One festival in the year, however, was not deemed enough to satisfy the piety of the people. The feast of the Espousals of the Blessed Virgin and St. Joseph, so strenuously advocated by Gerson, and permitted first by Paul III to the Franciscans, then to other religious orders and individual dioceses, was, in 1725, granted to all countries that solicited it, a proper Office, compiled by the Dominican Pierto Aurato, being assigned, and the day appointed being 23 January. Nor was this all, for the reformed Order of Carmelites, into which St. Teresa had infused her great devotion to the foster-father of Jesus, chose him, in 1621, for their patron, and in 1689, were allowed to celebrate the feast of his Patronage on the third Sunday after Easter. This feast, soon adopted throughout the Spanish Kingdom, was later on extended to all states and dioceses which asked for the privilege. No devotion, perhaps, has grown so universal, none seems to have appealed so forcibly to the heart of the Christian people, and particularly of the labouring classes, during the nineteenth century, as that of St. Joseph.

This wonderful and unprecedented increase of popularity called for a new lustre to be added to the cult of the saint. Accordingly, one of the first acts of the pontificate of Pius IX, himself singularly devoted to St. Joseph, was to extend to the whole Church the feast of the Patronage (1847), and in December, 1870, according to the wishes of the bishops and of all the faithful, he solemnly declared the Holy Patriarch Joseph, patron of the Catholic Church, and enjoined that his feast (19 March) should henceforth be celebrated as a double of the first class (but without octave, on account of Lent). Following the footsteps of their predecessor, Leo XIII and Pius X have shown an equal desire to add their own jewel to the crown of St. Joseph: the former, by permitting on certain days the reading of the votive Office of the saint; and the latter by approving, on 18 March, 1909, a litany in honour of him whose name he had received in baptism.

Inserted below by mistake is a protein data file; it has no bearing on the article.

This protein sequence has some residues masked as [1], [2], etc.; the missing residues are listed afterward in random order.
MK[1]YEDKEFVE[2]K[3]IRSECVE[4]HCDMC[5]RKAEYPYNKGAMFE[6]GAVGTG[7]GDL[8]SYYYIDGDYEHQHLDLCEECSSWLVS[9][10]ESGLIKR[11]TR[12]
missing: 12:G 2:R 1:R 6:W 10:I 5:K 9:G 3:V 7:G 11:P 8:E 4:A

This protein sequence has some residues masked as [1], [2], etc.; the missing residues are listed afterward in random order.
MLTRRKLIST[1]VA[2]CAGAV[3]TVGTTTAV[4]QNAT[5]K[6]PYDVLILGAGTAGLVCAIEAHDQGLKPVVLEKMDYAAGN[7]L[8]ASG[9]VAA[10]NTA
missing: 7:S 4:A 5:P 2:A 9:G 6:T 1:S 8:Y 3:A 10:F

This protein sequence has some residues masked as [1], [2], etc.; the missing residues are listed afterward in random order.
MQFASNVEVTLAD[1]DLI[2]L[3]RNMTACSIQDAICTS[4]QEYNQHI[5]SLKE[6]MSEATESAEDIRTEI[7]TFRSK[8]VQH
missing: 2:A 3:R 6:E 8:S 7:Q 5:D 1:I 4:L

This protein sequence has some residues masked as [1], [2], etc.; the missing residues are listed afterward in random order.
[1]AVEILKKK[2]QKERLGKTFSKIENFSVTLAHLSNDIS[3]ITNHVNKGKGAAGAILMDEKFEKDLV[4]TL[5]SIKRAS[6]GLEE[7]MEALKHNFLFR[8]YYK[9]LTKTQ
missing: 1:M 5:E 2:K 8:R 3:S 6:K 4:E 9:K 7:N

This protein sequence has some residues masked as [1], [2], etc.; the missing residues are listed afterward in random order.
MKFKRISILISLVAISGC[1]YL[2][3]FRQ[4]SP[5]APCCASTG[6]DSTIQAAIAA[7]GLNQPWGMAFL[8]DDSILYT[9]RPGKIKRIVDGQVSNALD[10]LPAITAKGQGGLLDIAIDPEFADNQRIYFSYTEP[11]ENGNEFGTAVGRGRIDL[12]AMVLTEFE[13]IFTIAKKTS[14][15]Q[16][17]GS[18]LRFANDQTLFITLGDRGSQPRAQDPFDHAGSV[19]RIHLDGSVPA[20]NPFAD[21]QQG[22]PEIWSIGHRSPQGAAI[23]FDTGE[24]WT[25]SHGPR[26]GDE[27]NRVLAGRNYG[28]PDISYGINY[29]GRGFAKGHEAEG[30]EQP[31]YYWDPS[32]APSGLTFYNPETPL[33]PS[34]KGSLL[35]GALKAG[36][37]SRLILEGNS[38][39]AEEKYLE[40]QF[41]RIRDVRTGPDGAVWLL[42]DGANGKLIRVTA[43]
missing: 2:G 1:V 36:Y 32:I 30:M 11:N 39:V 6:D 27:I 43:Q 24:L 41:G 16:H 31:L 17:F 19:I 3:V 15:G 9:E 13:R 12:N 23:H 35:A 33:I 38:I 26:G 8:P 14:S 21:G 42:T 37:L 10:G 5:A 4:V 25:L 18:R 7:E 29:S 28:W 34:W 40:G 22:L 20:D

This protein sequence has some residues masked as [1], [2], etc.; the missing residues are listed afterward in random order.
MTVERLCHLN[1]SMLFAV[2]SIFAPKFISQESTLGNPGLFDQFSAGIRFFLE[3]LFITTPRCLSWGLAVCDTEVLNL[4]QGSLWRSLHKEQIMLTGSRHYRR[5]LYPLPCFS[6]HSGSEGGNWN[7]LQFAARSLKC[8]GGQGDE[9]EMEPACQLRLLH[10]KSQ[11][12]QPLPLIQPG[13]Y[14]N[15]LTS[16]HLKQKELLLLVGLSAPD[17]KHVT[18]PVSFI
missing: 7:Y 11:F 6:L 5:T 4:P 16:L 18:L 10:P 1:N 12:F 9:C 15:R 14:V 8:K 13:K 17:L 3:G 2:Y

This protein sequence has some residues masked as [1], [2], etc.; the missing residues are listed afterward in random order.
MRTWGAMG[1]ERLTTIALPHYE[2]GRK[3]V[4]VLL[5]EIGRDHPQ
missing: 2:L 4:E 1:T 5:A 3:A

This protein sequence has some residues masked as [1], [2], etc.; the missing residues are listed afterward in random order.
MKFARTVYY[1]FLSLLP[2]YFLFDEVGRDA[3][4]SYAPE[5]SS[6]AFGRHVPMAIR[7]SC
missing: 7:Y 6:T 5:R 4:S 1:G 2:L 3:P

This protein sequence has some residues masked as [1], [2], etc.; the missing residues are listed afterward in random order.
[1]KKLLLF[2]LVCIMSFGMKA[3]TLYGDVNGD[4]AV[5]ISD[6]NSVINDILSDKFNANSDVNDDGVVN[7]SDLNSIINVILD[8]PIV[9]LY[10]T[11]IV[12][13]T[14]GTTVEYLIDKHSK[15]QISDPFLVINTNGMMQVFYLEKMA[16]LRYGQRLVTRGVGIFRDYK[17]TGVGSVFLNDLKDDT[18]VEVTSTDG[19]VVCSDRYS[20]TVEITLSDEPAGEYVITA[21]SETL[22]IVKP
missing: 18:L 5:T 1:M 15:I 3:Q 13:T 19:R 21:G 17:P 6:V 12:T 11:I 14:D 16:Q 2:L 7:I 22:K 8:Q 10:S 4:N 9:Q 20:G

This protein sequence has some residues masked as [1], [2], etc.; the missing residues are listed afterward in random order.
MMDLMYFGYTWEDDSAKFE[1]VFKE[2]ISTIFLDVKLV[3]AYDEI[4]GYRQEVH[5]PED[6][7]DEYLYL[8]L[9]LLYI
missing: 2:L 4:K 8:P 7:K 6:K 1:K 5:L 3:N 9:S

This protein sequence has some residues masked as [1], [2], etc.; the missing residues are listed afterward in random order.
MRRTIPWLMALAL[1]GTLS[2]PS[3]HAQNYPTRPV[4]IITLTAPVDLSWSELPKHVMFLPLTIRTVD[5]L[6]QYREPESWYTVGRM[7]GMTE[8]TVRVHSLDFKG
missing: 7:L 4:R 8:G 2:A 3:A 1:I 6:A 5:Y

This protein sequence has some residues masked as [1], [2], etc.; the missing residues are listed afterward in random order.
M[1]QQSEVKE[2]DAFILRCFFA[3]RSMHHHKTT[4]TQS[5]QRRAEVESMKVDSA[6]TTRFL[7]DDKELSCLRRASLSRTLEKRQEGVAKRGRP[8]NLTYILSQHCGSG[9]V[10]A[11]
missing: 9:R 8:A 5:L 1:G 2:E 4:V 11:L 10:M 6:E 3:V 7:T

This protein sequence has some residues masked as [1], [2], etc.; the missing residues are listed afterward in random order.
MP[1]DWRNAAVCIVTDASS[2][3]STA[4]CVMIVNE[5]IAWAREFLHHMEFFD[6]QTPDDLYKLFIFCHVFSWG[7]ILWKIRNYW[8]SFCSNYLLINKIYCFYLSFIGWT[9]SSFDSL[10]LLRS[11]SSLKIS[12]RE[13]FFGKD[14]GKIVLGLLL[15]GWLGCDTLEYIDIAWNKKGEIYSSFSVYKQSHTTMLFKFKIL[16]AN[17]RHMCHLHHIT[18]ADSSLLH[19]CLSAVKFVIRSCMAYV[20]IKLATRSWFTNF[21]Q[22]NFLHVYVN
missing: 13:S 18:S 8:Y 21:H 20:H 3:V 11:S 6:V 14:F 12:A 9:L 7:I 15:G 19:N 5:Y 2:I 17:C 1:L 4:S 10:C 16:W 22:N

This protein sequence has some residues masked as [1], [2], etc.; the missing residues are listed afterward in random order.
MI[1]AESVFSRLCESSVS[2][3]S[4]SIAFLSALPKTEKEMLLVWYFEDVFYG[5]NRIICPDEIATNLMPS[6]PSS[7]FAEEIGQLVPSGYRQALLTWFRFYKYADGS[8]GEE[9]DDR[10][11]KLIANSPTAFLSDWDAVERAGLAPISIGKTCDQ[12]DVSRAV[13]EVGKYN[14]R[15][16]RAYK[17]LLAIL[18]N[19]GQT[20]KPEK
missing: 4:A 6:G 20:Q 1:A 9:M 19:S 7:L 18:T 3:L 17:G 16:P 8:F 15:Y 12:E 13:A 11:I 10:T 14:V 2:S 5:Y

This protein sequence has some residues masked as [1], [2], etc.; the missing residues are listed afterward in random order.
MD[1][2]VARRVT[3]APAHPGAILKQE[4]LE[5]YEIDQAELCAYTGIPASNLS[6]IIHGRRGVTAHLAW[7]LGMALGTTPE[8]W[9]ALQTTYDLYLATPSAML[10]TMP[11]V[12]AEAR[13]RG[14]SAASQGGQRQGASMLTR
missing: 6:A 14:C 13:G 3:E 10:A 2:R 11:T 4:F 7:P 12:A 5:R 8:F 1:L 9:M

(05-10-2010, 07:28 PM)randomtradguy Wrote: [ -> ]My good friend's little brother died in a dirtbike accident (requiescat in pace) and he is russian orthodox the whole senior class basically skipped school for the funeral. It was beautiful of course being eastern and upon stepping into the church I almost cired. Unilt I saw the painting of mark of ephesus on the wall behind the iconostasis. And like most eastern churches saint Joseph doesn't exists apparently. (No icons of our Lords foster father).
Did I sin by attending a schismatic mass? A friend who goes there says I'm welcome any time but I don't think canon law allows that for me.
Its a shame tho their liturgy is so beautiful and the church so beautiful but yet a catholic church in town is blank inside. I was so mad at that.

It's definitely true about St. Joseph in the East, are focus is almost entirely on Jesus and the Theotokos.  However, I'm not sure how much this means, but traditionally, the Liturgy of St. James is only offered anymore, in the few places it is still offered, on the feast of St. James (Oct. 23) and the first Sunday after Christmas (feast of St. Joseph).
Ordinarily, the Byzantine rite burial service does not include a Divine Liturgy/Mass (although many Byzantine Catholics insert the Divine Liturgy into the service, in imitation of Latin practice) so I'm surprised to see that you describe the service as a Mass.

http://www.newliturgicalmovement.org/200...ntine.html